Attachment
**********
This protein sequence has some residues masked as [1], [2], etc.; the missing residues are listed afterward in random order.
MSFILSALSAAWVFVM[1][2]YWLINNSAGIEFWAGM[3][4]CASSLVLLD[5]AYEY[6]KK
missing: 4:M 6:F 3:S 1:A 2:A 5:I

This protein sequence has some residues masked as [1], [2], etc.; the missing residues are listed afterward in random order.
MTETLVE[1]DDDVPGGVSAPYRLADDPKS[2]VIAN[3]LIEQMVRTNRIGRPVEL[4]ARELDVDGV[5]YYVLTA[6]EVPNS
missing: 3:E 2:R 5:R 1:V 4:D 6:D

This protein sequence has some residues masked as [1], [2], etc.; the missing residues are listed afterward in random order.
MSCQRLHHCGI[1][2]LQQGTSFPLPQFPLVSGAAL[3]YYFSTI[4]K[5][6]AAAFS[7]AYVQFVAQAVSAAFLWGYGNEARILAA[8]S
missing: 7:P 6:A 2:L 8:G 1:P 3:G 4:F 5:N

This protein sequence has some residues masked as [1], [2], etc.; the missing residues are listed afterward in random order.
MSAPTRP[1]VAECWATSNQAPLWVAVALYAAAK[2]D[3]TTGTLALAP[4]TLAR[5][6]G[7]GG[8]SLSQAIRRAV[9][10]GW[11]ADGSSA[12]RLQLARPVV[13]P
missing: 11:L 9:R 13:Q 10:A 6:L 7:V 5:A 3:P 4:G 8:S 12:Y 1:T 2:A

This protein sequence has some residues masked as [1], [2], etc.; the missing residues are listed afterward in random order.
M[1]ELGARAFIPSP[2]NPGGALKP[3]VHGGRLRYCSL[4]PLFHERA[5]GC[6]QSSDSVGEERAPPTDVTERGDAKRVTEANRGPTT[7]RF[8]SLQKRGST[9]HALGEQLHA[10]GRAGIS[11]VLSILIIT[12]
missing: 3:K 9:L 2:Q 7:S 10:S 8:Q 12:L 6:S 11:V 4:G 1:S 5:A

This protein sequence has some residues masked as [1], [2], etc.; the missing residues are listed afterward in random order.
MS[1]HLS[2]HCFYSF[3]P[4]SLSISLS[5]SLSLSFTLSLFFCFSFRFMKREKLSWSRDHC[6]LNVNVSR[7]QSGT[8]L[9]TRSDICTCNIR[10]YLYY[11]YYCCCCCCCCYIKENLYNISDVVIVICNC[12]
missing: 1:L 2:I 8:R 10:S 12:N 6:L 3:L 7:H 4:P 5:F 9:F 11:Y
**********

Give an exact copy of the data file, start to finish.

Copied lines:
This protein sequence has some residues masked as [1], [2], etc.; the missing residues are listed afterward in random order.
MSFILSALSAAWVFVM[1][2]YWLINNSAGIEFWAGM[3][4]CASSLVLLD[5]AYEY[6]KK
missing: 4:M 6:F 3:S 1:A 2:A 5:I

This protein sequence has some residues masked as [1], [2], etc.; the missing residues are listed afterward in random order.
MTETLVE[1]DDDVPGGVSAPYRLADDPKS[2]VIAN[3]LIEQMVRTNRIGRPVEL[4]ARELDVDGV[5]YYVLTA[6]EVPNS
missing: 3:E 2:R 5:R 1:V 4:D 6:D

This protein sequence has some residues masked as [1], [2], etc.; the missing residues are listed afterward in random order.
MSCQRLHHCGI[1][2]LQQGTSFPLPQFPLVSGAAL[3]YYFSTI[4]K[5][6]AAAFS[7]AYVQFVAQAVSAAFLWGYGNEARILAA[8]S
missing: 7:P 6:A 2:L 8:G 1:P 3:G 4:F 5:N

This protein sequence has some residues masked as [1], [2], etc.; the missing residues are listed afterward in random order.
MSAPTRP[1]VAECWATSNQAPLWVAVALYAAAK[2]D[3]TTGTLALAP[4]TLAR[5][6]G[7]GG[8]SLSQAIRRAV[9][10]GW[11]ADGSSA[12]RLQLARPVV[13]P
missing: 11:L 9:R 13:Q 10:A 6:L 7:V 5:A 3:P 4:G 8:S 12:Y 1:T 2:A

This protein sequence has some residues masked as [1], [2], etc.; the missing residues are listed afterward in random order.
M[1]ELGARAFIPSP[2]NPGGALKP[3]VHGGRLRYCSL[4]PLFHERA[5]GC[6]QSSDSVGEERAPPTDVTERGDAKRVTEANRGPTT[7]RF[8]SLQKRGST[9]HALGEQLHA[10]GRAGIS[11]VLSILIIT[12]
missing: 3:K 9:L 2:Q 7:S 10:S 8:Q 12:L 6:S 11:V 4:G 1:S 5:A

This protein sequence has some residues masked as [1], [2], etc.; the missing residues are listed afterward in random order.
MS[1]HLS[2]HCFYSF[3]P[4]SLSISLS[5]SLSLSFTLSLFFCFSFRFMKREKLSWSRDHC[6]LNVNVSR[7]QSGT[8]L[9]TRSDICTCNIR[10]YLYY[11]YYCCCCCCCCYIKENLYNISDVVIVICNC[12]
missing: 1:L 2:I 8:R 10:S 12:N 6:L 3:L 7:H 4:P 5:F 9:F 11:Y